Originally published on Maxon.net by Meleah Maynard
Russia-based motion designer Pasha Motorin was studying TV journalism that included a class on video design when he realised he would rather make graphics than be a reporter. After creating some simple lower thirds, he made a promo video for a friend’s band in After Effects and everyone liked it. “At that time, I didn’t know how to do anything, so it felt magical to be able to make that,” he recalls.
Nearly a decade later, after working at a small studio where he learned the principles of animation, Motorin is a busy freelance motion designer and art director who primarily uses Cinema 4D, Redshift and After Effects in his work.
Naturally curious and interested in learning, Motorin often spends his free time on personal projects that help enhance his skill set. Most of those projects are posted on Behance, and he thinks of them as examples of what he’d really like to do as a 3D motion designer.
People were writing to ask me to do 2D work when I really wanted to do 3D graphics, and I realised I needed to focus on posting 3D projects and create a portfolio of work.
Envisioning Big Data
Among his most attention-getting projects is Big Data, a short video Motorin describes as “an experiment about what I feel big data may look like.” Made using a combination of Cinema 4D, Redshift, After Effects and Red Giant tools, Big Data was originally conceived as a couple of images on Instagram. Motorin says his inspiration came from Starz network’s American Gods series. “There was an episode where a character used a helmet to bring the protagonist inside the digital world, and I liked the scene so much and decided to dig deeper into what the digital world might consist of,” he says.
“At the molecular level, if you want to put it that way, the digital world is a binary code of ones and zeros,” he continues, explaining that he thought of that code becoming pixels with information flowing through them. He created the scene using Red Giant’s Trapcode Form. Motorin knows that his visualization of that idea may not be obvious, but he believes motion design doesn’t need to always be understandable, particularly for personal projects that are more about exploring creativity.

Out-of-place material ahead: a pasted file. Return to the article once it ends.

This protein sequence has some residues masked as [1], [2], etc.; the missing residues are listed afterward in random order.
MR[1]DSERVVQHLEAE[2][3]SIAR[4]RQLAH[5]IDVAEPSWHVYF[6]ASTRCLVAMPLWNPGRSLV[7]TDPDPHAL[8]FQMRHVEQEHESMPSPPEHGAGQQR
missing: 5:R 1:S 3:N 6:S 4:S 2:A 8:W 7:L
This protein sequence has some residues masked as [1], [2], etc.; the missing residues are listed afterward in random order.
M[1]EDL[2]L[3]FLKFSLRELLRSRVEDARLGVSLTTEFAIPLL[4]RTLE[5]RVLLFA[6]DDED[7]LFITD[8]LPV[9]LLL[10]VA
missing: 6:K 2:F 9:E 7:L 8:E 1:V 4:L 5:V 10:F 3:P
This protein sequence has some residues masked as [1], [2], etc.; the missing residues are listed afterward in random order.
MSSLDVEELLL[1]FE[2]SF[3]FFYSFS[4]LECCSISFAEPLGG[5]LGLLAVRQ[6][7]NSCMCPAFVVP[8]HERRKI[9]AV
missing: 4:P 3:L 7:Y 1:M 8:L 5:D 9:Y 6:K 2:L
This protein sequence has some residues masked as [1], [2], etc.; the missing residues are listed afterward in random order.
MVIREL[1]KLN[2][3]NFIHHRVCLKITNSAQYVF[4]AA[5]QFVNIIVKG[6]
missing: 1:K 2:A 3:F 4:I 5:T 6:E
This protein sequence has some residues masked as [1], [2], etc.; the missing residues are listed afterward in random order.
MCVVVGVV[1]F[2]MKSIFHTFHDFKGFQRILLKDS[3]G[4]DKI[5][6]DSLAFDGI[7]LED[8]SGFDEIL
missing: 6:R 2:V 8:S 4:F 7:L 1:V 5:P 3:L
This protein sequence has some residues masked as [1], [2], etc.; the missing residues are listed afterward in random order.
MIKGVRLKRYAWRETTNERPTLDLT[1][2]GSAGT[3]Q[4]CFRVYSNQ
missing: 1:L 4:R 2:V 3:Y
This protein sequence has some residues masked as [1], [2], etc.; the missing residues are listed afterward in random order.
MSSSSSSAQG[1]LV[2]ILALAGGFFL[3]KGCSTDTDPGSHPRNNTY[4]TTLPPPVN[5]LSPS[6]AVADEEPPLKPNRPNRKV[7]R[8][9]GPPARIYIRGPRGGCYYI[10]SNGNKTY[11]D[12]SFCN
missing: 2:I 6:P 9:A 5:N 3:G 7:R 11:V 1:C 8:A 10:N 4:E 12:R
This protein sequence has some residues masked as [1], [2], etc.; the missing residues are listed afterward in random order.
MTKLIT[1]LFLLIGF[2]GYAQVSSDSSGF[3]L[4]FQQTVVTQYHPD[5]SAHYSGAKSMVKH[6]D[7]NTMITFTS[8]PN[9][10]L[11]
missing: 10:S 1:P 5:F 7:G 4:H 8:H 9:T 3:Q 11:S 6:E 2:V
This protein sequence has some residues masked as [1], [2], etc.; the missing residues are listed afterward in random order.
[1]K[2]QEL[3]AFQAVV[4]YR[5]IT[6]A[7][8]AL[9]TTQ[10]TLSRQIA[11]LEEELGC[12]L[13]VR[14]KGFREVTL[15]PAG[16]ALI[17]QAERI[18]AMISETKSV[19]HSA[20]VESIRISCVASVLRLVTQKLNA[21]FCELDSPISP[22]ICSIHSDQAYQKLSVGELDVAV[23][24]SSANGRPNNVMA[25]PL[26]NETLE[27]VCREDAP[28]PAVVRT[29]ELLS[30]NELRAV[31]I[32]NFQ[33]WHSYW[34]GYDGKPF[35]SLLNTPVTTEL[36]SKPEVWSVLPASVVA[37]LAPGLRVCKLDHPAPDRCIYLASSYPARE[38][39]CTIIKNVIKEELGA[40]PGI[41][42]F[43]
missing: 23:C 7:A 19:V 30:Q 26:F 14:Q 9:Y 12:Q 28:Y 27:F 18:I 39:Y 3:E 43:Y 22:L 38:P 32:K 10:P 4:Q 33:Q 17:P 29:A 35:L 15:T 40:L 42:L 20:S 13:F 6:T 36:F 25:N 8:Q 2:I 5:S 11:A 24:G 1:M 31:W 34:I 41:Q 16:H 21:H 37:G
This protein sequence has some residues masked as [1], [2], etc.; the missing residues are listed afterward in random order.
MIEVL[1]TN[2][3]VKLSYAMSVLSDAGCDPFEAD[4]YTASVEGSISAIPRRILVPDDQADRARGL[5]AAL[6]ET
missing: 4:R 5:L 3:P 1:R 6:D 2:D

As he does with most projects, Motorin began by making a Pinterest mood board using images he found online after doing a search for visualisations of digital data. "All I had to do was add the right ones to my collection and Pinterest started to show me exactly what I wanted because they seem to have the best algorithm for searching for references," he says.
Paying attention to shapes, colours and the general mood, he refined his mood board to get the right style before doing some test renders. When he wasn’t satisfied with the results, he switched to Redshift. "Redshift was much faster, so it was a pleasure to make test renders," he recalls. "I especially liked how it renders glass. For Big Data, I used Redshift’s glass preset and just changed the colour to red and added a little bit of roughness and a dots texture.”
Combining C4D, Redshift and Red Giant Universe
Motorin used C4D and the TopoFormer plugin to create basic geometry for the main scene. After dividing the plane into several parts of different sizes, he created a large, rectangular processor in the centre using a clone. Additional details were added using textures made in After Effects. “It looks like there is a lot of geometry in the scene, but it’s fake and works very fast in the viewport,” he explains. Texture effects were created with Red Giant Universe’s Screen Text and Glitch.
To add more motion to the scene, Motorin again turned to Redshift, which allowed him to work quickly with animated textures.
After preparing the textures in After Effects and saving them as png sequences, he applied the textures to an object in C4D while applying the same texture to the opacity channel. “Not only does my camera move in the scene, but the luminous elements move too,” he explains.
Redshift was also helpful for enhancing the dotted texture Motorin used on the red elements in the video. Nearly invisible in After Effects, the textures came alive using custom AOVs in Redshift. “Thanks to a separate layer, the texture could be enhanced without affecting the rest of the elements in the render,” he explains. “That really opens up incredible opportunities for lovers of deep compositing, and I’m grateful that as a freelancer Redshift makes it affordable and possible to do complex rendering on my home computer.”